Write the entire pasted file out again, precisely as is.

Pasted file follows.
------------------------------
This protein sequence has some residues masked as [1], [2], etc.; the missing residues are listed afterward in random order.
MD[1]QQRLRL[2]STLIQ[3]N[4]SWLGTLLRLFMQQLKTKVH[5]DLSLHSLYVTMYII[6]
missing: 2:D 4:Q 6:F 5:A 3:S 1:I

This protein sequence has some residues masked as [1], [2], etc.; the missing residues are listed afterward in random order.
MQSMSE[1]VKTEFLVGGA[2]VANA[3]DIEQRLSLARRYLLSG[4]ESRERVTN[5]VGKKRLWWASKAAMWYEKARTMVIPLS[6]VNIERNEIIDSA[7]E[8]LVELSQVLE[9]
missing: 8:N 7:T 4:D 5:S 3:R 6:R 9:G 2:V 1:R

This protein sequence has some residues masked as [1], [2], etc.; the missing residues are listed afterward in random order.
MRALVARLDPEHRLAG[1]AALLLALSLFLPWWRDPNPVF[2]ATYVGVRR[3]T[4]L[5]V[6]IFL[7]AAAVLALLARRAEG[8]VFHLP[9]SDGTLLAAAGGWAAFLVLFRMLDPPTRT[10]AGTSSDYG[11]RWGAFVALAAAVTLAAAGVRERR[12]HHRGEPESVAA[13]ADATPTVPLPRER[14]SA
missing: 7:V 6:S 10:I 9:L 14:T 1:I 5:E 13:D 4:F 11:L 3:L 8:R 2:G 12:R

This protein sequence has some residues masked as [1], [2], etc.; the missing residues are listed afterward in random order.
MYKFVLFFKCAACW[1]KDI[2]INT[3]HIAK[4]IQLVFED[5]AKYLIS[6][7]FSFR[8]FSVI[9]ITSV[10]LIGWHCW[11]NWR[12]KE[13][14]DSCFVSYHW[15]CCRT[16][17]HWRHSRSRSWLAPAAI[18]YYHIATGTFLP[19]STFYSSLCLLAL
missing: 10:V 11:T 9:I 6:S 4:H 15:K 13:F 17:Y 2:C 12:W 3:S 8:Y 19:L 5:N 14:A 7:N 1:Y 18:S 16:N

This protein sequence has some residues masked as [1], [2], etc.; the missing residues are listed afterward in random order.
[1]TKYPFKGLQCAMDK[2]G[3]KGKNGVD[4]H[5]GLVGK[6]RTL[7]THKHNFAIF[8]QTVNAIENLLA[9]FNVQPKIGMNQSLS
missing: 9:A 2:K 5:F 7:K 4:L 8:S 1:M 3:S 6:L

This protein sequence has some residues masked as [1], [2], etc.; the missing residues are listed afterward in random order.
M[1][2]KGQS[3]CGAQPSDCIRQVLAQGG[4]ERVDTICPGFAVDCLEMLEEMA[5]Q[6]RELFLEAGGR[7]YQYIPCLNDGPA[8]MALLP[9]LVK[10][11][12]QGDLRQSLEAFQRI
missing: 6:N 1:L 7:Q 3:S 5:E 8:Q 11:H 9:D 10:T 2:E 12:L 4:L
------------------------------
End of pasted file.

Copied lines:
This protein sequence has some residues masked as [1], [2], etc.; the missing residues are listed afterward in random order.
MD[1]QQRLRL[2]STLIQ[3]N[4]SWLGTLLRLFMQQLKTKVH[5]DLSLHSLYVTMYII[6]
missing: 2:D 4:Q 6:F 5:A 3:S 1:I

This protein sequence has some residues masked as [1], [2], etc.; the missing residues are listed afterward in random order.
MQSMSE[1]VKTEFLVGGA[2]VANA[3]DIEQRLSLARRYLLSG[4]ESRERVTN[5]VGKKRLWWASKAAMWYEKARTMVIPLS[6]VNIERNEIIDSA[7]E[8]LVELSQVLE[9]
missing: 8:N 7:T 4:D 5:S 3:R 6:R 9:G 2:V 1:R

This protein sequence has some residues masked as [1], [2], etc.; the missing residues are listed afterward in random order.
MRALVARLDPEHRLAG[1]AALLLALSLFLPWWRDPNPVF[2]ATYVGVRR[3]T[4]L[5]V[6]IFL[7]AAAVLALLARRAEG[8]VFHLP[9]SDGTLLAAAGGWAAFLVLFRMLDPPTRT[10]AGTSSDYG[11]RWGAFVALAAAVTLAAAGVRERR[12]HHRGEPESVAA[13]ADATPTVPLPRER[14]SA
missing: 7:V 6:S 10:I 9:L 14:T 1:I 5:E 13:D 4:F 11:L 3:L 8:R 2:G 12:R

This protein sequence has some residues masked as [1], [2], etc.; the missing residues are listed afterward in random order.
MYKFVLFFKCAACW[1]KDI[2]INT[3]HIAK[4]IQLVFED[5]AKYLIS[6][7]FSFR[8]FSVI[9]ITSV[10]LIGWHCW[11]NWR[12]KE[13][14]DSCFVSYHW[15]CCRT[16][17]HWRHSRSRSWLAPAAI[18]YYHIATGTFLP[19]STFYSSLCLLAL
missing: 10:V 11:T 9:I 6:S 4:H 15:K 13:F 17:Y 2:C 12:W 3:S 8:Y 19:L 5:N 14:A 7:N 1:Y 18:S 16:N

This protein sequence has some residues masked as [1], [2], etc.; the missing residues are listed afterward in random order.
[1]TKYPFKGLQCAMDK[2]G[3]KGKNGVD[4]H[5]GLVGK[6]RTL[7]THKHNFAIF[8]QTVNAIENLLA[9]FNVQPKIGMNQSLS
missing: 9:A 2:K 5:F 7:K 4:L 8:S 1:M 3:S 6:L

This protein sequence has some residues masked as [1], [2], etc.; the missing residues are listed afterward in random order.
M[1][2]KGQS[3]CGAQPSDCIRQVLAQGG[4]ERVDTICPGFAVDCLEMLEEMA[5]Q[6]RELFLEAGGR[7]YQYIPCLNDGPA[8]MALLP[9]LVK[10][11][12]QGDLRQSLEAFQRI
missing: 6:N 1:L 7:Q 3:S 5:E 8:Q 11:H 9:D 10:T 2:E 12:L 4:L